• If you were a game show host, what kind of game would it be? Something involving kittens. Kitten agility?
  • Are you more scared of krakens or black death? Definitely the black death. At least you can see the krakens coming for you, and presumably if you get out of the water you’ll be okay. Unless these are a new breed of perambulating kraken, adapted to life above the waves and determined to enslave humanity in underwater factories and conquer the world. In which case I’d have to re-think.
  • What do you wish there was more of in books? Friendship – as in, main characters that aren’t intensely/reluctantly/eventually attracted to each other, but are actually friends. It does happen!

    Also me. Not looking too abominable here.
  • Where is your favourite place to read a book? Anywhere? Curled up on the couch with the cat and a blanket on stormy days, listening to the rain. On the beach in the sun in the summer, swimming in between chapters. In sunny spots in quiet places. Anywhere no one’s going to disturb me, really.
  • What is the most “you” thing ever? Hmm. I’m not sure. I feel like a contradiction in parts, sometimes. Sea and sun, especially as it relates to either sailing or diving, is very, very me, but so too is losing hours in a good secondhand bookshop, or getting over-excited because I found an awesome book on a market stall. Talking to cats and being scared of talking to people. Falling down a red run snowboarding (as in, falling down the entire run because I got cocky) and ending up looking like the abominable snowman, giggling the whole way down and going back to try it again. Sleeping with a stuffed toy. Hating being the centre of attention. Tea and cake. Hiking in quiet places. All of these.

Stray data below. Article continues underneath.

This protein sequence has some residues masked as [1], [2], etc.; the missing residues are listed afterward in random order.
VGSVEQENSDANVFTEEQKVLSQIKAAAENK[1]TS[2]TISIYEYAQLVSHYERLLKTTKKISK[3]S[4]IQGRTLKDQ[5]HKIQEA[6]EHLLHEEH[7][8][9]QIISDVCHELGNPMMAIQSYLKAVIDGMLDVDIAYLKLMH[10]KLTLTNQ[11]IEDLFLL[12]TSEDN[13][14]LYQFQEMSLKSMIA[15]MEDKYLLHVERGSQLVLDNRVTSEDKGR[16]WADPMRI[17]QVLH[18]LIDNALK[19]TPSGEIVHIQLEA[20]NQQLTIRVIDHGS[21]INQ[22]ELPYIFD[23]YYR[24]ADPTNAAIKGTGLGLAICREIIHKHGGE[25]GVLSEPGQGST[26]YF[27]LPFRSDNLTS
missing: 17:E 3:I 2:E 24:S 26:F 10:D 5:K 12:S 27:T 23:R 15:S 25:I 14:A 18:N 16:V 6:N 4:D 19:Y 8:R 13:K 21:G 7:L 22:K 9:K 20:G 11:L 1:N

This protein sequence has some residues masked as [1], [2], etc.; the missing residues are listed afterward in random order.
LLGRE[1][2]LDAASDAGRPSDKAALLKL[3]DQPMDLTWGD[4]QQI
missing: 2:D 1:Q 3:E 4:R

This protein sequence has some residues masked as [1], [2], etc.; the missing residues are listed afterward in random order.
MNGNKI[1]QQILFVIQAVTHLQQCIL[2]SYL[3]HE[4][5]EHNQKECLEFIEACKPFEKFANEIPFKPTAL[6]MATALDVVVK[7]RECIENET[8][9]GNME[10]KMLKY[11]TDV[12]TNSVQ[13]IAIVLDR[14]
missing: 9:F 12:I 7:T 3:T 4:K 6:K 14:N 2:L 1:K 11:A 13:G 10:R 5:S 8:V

• Cats eating birds: more proud of the cat or sorry for the bird? Sorry for the bird. I love my cat, and I never shout at her for catching things, because I know it’s part of being a cat (plus she’s fat and it’s good exercise). But I always feel awful about it. Even a bell on her collar doesn’t seem to help.
  • What did high school English do for your love of writing? I was really, really lucky, as I had two brilliant English teachers in high school. They always encouraged my writing and were hugely supportive, even getting me into a national writing workshop, and never insisted that I follow any sort of ‘form’, but that I should experiment as much as possible. Thank you Mr Brady and Ms Aldridge!
  • If you could have a mythical creature as a pet, what would it be, and what trick would you teach it? Ooh. A dragon. A small one, so it could live in the apartment. I’d teach it to roar at people that try to talk to me when I’m reading or writing.
  • If you could have a superpower, what power would you choose? Breathing underwater. I’ve always wanted to be able to do that. And not get cold when I was in the water, either. Basically, I want to be Percy Jackson. I was so jealous when I read those books.